Bye

After the interval we’re back for Bye. Farewell.

Ms Guillem approached Mats Ek about collaborating and this solo is the result. He knew precisely which piece of music he wanted to use: the last movement of Beethoven’s Sonata Op 111, Arietta. And he extracts dance from every last semi-quaver. At one point she does a funny little jump in a square between notes of music. The notes dictate the steps – this is dancing to the music, rather than the music adding tension and atmosphere as it does in Duo2015 and Here & Now.

It is also a character study. The program notes say, ‘A woman enters a room. After a while she is ready to leave it. Ready to join others.’ The woman is a dag. Yellow skirt, purple socks. She brings to mind an Alan Bennett-type character from his Talking Heads series. A life measured out with coffee spoons.

Ms Guillem inhabits the stage. It’s hard to imagine another dancer doing those steps. In conversation with Caroline Baum at the Opera House she said, ‘Bye doesn’t stop. There are always nuances. He [Ek] knows me.’ The choreography has sublimity and awkwardness thrust together in juxtaposition, as there is in technê, but here we see dramatic flow and humanity. There is a purpose that was missing from Khan’s piece. Even the sorrowful headstands with bent twig limbs express compassion. The ending when she puts her daggy shoes back on and goes out to join the others is a little facile, but warm and kind.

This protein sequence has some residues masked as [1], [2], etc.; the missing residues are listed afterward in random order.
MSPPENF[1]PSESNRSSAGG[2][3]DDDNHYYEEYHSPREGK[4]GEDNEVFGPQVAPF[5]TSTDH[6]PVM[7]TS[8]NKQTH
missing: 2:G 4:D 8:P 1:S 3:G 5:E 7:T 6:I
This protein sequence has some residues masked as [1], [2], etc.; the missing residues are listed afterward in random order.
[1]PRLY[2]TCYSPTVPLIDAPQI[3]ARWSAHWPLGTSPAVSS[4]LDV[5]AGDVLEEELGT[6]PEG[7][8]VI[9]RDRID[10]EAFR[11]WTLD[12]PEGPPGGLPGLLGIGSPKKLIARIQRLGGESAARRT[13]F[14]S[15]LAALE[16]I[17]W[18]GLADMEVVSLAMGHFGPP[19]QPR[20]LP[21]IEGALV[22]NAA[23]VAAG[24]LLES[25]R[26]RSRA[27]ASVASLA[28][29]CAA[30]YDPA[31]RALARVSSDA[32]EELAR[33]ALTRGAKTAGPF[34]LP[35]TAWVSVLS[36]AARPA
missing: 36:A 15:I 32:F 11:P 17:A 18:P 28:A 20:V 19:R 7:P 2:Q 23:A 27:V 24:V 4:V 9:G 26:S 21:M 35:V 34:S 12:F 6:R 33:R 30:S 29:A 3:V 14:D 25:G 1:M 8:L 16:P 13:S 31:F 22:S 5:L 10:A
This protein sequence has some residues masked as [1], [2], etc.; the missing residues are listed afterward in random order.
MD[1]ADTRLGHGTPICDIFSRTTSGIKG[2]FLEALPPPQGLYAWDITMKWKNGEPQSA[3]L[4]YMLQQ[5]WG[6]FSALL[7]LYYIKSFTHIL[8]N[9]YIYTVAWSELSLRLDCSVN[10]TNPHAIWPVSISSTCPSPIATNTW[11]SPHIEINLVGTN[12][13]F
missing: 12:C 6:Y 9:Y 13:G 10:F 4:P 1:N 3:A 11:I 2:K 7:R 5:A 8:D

Then Sylvie Guillem made her reverènce. The standing ovation was utterly predictable, even when purchasing the tickets. But it was shorter than I expected. A rainy Tuesday night? An all-contemporary bill?

I was close enough to the front to watch her face. This was her last night in Sydney. There have been many last nights so far this year, with a few more to go. She has had a lifetime of standing in front of a large group of people on their feet and applauding, and now she is ticking off those occasions one by one.

There is an old ballet saying, ‘Coming out in the limelight. Going home in the rain.’ Soon Sylvie will be going home in the rain. In conversation she said, ‘I have to face the fact that the thing I really like — to be on stage — will not be there. But I don’t want to find a replacement.’

Another old ballet saying is ‘attack’ as a noun, meaning the quality of energy and commitment a dancer puts into a step. Sylvie’s dancing exudes attack. Whatever happens next, she will bring to it her signature attack. Whatever the weaknesses in tonight’s offering, it was a privilege to witness those leaps, extensions, headstands, spins, scuttlings, limbs, hands and feet, and to stand at the end looking at her looking back out at us, full of emotion.

Photo: Tristram Kenton